Source: Dental Technology Blog - July 16, 2018 Category: Dentistry Source Type: news

Researchers Find Link Between Vitamin D and Asbestosis
This study was not designed to explain whether supplementing with vitamin D will protect against asbestosis. This new research also does not examine if taking vitamin D will slow down the progression of existing ILD. Still, there are a lot of good reasons to pay attention to the sunshine vitamin. Regardless of whether a person has been exposed to asbestos, no one should ignore very low vitamin D levels. People already diagnosed with an asbestos-related cancer, may benefit from a quick check of vitamin D levels. According to the medical literature, up to 80 percent of people with cancer may be vitamin D deficient. People ca...
Source: Asbestos and Mesothelioma News - July 16, 2018 Category: Environmental Health Authors: Matt Mauney Source Type: news

Football training may preserve bone health in prostate cancer patients
(Wiley) Androgen deprivation therapy for the treatment of prostate cancer can lead to loss of muscle and bone mass. In a recent Scandinavian Journal of Medicine& Science in Sport study of elderly patients undergoing the treatment, playing football -- or what's known as soccer in the United States -- over a 5-year period was linked with preserved bone mineral density (BMD) in the neck of the leg's femur. (Source: EurekAlert! - Medicine and Health)
Source: EurekAlert! - Medicine and Health - July 16, 2018 Category: International Medicine & Public Health Source Type: news

Yale-developed test for Alzheimer's disease directly measures synaptic loss
(Yale University) Yale researchers have tested a new method for directly measuring synaptic loss in individuals with Alzheimer's disease. The method, which uses PET imaging technology to scan for a specific protein in the brain linked to synapses, has the potential to accelerate research for new Alzheimer's treatments, the researchers said. (Source: EurekAlert! - Social and Behavioral Science)
Source: EurekAlert! - Social and Behavioral Science - July 16, 2018 Category: International Medicine & Public Health Source Type: news

NEMA Adds New Tests in NU 2-2018 Performance Measurement Standards of PET
The National Electrical Manufacturers Association publishes NEMA NU 2-2018 Performance Measurements of Positron Emission Tomographs (PET). The revised standards include two new tests: Measurement of TOF resolution for TOF equipped PET scanners and Co-registration accuracy between computed tomography and PET components of PET/CT scanner. NEMA NU 2-2018 offers uniform and consistent method for measuring and reporting performance parameters.This story is related to the following:Health, Medical,& Dental Supplies and EquipmentSearch for suppliers of:Trade Associations (Source: Industrial Newsroom - Health, Medical and Dental Supplies)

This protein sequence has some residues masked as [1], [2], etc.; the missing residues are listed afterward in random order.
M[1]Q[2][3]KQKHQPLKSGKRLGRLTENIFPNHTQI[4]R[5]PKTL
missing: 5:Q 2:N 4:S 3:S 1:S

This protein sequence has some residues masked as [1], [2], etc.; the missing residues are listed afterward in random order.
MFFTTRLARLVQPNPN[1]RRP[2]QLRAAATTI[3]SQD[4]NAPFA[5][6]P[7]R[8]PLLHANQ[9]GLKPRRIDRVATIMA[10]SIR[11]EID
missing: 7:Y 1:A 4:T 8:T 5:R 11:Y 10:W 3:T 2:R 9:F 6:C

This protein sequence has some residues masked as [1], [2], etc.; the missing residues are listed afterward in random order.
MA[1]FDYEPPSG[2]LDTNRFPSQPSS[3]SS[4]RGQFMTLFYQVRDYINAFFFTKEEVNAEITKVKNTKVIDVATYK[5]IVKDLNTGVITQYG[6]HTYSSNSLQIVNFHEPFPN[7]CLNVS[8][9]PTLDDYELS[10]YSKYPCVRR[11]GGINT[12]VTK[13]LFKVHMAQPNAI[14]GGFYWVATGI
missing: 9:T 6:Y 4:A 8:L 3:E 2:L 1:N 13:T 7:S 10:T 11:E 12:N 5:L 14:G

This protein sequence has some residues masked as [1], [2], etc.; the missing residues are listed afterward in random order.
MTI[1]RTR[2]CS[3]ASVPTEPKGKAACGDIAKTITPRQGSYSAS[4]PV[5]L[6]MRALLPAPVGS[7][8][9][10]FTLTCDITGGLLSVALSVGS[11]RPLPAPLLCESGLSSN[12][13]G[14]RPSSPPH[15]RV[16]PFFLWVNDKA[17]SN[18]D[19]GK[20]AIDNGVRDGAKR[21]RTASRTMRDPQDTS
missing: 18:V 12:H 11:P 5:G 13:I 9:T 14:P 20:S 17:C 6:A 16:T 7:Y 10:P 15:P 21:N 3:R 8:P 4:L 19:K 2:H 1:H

Source: Industrial Newsroom - Health, Medical and Dental Supplies - July 14, 2018 Category: Medical Devices Source Type: news

Calif. mayor proposes necktie ban after MRI study
A new research study that used MRI to show that wearing neckties could restrict...Read more on AuntMinnie.comRelated Reading: MRI scans show neckties cut blood flow to brain (Source: AuntMinnie.com Headlines)
Source: AuntMinnie.com Headlines - July 13, 2018 Category: Radiology Source Type: news

Scans Increasingly Catch Incidentalomas That Are Rarely Problematic Scans Increasingly Catch Incidentalomas That Are Rarely Problematic
Advanced imaging tests for many common health problems may catch something else entirely: incidentalomas that can create anxiety about tumors but more often than not, don't turn out to be cancer, a research review suggests.Reuters Health Information (Source: Medscape Medical News Headlines)
Source: Medscape Medical News Headlines - July 13, 2018 Category: Consumer Health News Tags: Medscape Today News Source Type: news

FDA clears Zebra Medical's CAC scoring software
Big-data visualization software developer Zebra Medical Vision has received...Read more on AuntMinnie.comRelated Reading: Zebra Medical secures $30M in financing Zebra, Change Healthcare partner on AI Zebra to exhibit AI image analysis with Google at RSNA 2017 Zebra offers AI reads of medical images for $1 per scan Teleradiology Solutions partners with Zebra Medical (Source: AuntMinnie.com Headlines)
Source: AuntMinnie.com Headlines - July 13, 2018 Category: Radiology Source Type: news

Zebra Medical Vision wins FDA nod for Coronary Calcium Scoring algorithm
Israeli machine-learning radiology firm Zebra Medical Vision said this week it won FDA 510(k) clearance for its Coronary Calcium Scoring algorithm. The company said the algorithm is designed to automatically calculate a patient’s Agatston equivalent coronary calcium score from ECG gated CT scans to improve assessments of patients at risk for coronary artery disease. “Identification of high-risk individuals is key to prevention Zebra’s algorithm could run on CT studies of the chest and potentially help identify people with cardiovascular risk sooner, allowing more effective treatment and overall reduc...